Their results are published today (8/22/16) in the Proceedings of the National Academy of Sciences (PNAS).
“Polymers are ideal for energy storage for transportation due to their light weight, scalability and high dielectric strength,” says Qing Wang, professor of materials science and engineering and the team leader. “However, the existing commercial polymer used in hybrid and electric vehicles, called BOPP, cannot stand up to the high operating temperatures without considerable additional cooling equipment. This adds to the weight and expense of the vehicles.”
The researchers had to overcome two problems to achieve their goal. In normal two-dimensional polymer films such as BOPP, increasing the dielectric constant, the strength of the electric field, is in conflict with stability and charge-discharge efficiency. The higher the field, the more likely a material is to leak energy in the form of heat. The Penn State researchers originally attacked this problem by mixing different materials while trying to balance competing properties in a two-dimensional form. While this increased the energy capacity, they found that the film broke down at high temperatures when electrons escaped the electrodes and were injected into the polymer, which caused an electric current to form.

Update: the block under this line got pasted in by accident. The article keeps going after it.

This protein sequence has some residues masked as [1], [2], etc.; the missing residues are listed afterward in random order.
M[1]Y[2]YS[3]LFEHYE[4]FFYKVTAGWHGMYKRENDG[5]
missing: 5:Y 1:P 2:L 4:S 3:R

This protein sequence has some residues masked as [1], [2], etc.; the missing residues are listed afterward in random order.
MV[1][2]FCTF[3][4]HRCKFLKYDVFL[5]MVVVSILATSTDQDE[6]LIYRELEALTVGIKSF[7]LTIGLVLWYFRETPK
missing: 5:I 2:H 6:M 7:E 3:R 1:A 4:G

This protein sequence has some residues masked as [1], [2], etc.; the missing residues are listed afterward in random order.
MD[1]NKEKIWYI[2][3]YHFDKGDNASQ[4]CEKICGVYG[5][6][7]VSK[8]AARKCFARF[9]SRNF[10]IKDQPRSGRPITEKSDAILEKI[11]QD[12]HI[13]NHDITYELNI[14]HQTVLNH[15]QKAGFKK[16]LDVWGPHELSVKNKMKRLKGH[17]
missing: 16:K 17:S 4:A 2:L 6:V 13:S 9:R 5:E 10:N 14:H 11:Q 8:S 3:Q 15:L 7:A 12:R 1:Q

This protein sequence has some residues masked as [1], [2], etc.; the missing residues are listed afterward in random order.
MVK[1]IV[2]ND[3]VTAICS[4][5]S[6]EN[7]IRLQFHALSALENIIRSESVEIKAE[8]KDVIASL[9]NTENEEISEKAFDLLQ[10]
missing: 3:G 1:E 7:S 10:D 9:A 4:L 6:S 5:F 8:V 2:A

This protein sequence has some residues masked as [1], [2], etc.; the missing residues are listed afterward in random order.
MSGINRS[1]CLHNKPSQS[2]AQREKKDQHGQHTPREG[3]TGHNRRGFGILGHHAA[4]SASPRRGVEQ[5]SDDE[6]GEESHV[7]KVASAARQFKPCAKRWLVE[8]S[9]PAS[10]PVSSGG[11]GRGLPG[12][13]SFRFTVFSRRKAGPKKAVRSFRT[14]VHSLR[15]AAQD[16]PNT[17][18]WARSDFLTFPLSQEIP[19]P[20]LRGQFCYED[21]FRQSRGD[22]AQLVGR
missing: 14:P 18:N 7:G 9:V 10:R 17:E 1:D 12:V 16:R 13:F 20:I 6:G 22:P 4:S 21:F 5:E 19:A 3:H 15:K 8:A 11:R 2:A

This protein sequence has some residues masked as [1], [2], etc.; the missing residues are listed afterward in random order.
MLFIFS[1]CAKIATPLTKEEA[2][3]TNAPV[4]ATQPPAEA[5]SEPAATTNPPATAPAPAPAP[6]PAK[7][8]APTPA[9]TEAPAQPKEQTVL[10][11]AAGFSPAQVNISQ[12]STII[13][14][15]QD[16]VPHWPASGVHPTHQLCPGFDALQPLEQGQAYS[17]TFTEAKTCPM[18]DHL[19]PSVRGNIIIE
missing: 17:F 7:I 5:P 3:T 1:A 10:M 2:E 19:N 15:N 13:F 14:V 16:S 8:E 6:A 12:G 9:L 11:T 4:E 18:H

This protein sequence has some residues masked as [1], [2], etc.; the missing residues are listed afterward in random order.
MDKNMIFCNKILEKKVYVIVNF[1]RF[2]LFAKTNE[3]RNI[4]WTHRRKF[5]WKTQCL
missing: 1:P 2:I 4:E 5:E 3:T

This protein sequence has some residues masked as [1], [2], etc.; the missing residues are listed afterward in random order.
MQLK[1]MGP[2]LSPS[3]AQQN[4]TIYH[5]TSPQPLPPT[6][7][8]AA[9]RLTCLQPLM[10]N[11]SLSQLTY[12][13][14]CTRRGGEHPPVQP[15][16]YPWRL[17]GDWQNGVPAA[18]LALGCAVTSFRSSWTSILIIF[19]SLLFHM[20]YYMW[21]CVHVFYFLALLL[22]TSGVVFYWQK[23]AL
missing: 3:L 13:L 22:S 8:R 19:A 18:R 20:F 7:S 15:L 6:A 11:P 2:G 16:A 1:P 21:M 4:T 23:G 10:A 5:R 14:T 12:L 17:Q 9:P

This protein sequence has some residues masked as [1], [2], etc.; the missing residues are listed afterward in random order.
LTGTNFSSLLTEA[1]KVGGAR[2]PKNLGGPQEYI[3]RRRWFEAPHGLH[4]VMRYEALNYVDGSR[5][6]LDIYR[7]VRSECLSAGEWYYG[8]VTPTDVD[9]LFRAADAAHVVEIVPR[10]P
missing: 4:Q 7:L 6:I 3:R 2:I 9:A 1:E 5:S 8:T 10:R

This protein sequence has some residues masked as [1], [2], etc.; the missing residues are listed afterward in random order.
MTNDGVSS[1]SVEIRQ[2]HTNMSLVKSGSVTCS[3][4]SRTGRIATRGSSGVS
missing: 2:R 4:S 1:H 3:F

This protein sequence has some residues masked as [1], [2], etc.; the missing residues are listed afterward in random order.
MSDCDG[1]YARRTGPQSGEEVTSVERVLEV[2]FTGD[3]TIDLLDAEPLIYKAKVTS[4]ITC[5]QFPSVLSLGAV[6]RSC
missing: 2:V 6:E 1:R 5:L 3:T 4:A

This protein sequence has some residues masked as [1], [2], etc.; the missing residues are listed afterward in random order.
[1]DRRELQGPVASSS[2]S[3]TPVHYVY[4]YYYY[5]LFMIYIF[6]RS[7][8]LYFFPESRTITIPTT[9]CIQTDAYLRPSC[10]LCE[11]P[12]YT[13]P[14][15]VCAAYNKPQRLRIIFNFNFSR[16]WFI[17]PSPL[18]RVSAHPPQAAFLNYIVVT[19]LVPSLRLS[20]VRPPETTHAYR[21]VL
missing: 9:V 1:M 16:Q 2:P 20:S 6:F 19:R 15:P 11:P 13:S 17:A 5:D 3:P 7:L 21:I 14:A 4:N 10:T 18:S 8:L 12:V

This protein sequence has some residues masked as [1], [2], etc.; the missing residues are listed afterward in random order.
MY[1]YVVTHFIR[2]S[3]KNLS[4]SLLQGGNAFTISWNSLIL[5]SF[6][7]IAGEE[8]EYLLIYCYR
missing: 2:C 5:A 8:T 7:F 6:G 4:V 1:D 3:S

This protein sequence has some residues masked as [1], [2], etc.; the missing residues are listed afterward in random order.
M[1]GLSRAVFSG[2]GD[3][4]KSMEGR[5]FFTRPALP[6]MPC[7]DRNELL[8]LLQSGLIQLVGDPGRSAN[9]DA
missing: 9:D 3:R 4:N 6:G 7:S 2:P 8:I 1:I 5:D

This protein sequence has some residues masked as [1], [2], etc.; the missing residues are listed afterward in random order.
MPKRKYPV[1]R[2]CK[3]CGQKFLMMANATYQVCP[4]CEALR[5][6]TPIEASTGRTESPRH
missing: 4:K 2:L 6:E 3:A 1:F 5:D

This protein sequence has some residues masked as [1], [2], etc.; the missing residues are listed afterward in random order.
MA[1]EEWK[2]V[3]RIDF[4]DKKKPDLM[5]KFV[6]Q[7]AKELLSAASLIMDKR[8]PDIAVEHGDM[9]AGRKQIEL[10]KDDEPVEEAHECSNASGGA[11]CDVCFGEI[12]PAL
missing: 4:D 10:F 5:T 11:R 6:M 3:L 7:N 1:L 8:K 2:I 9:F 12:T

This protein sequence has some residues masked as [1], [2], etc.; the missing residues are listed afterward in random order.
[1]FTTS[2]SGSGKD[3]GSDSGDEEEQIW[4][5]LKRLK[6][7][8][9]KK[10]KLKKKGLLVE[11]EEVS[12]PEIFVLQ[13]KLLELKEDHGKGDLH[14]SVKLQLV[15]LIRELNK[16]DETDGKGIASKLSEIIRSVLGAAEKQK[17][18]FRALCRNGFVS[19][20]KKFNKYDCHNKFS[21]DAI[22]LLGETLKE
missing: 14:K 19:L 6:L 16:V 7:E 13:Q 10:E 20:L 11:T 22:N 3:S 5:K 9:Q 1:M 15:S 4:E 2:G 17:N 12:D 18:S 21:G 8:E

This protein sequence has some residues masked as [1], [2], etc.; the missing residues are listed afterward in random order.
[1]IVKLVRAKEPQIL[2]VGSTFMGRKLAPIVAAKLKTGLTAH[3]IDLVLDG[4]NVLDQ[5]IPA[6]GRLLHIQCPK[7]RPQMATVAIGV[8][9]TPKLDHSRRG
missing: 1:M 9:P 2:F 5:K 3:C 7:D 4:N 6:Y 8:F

“That’s why we developed this sandwich structure,” Wang says. “We have the top and bottom layers that block charge injection from the electrodes. Then in the central layer we can put all of the high dielectric constant ceramic/polymer filler material that improves the energy and power density.”
The outer layers, composed of boron nitride nanosheets in a polymer matrix, are excellent insulators. While the central layer is a high dielectric constant material called barium titanate.
“We show that we can operate this material at high temperature for 24 hours straight over more than 30,000 cycles and it shows no degradation,” Wang says.
Comparison to BOPP
A comparison of BOPP and the sandwich structure nanocomposite, termed SSN-x, in which the x refers to the percentage of barium titanate nanocomposites in the central layer, shows that at 150 degrees C, SSN-x has essentially the same charge-discharge energy as BOPP at it typical operating temperature of 70 degrees C. However, SSN-x has several times the energy density of BOPP, which makes SSN-x highly preferable for electric vehicle and aerospace applications as an energy storage device due to the ability to reduce the size and weight of the electronics significantly while improving system performance and stability. The elimination of bulky and expensive cooling equipment required for BOPP is an additional bonus.
“Our next step is to work with a company or with more resources to do processability studies to see if the material can be produced at a larger scale at a reasonable cost,” Wang says. “We have demonstrated the materials performance in the lab. We are developing a number of state-of-the-art materials working with our theory colleague Long-Qing Chen in our department. Because we are dealing with a three-dimensional space, it is not just selecting the materials, but how we organize the multiple nanosized materials in specific locations. Theory helps us design materials in a rational fashion.”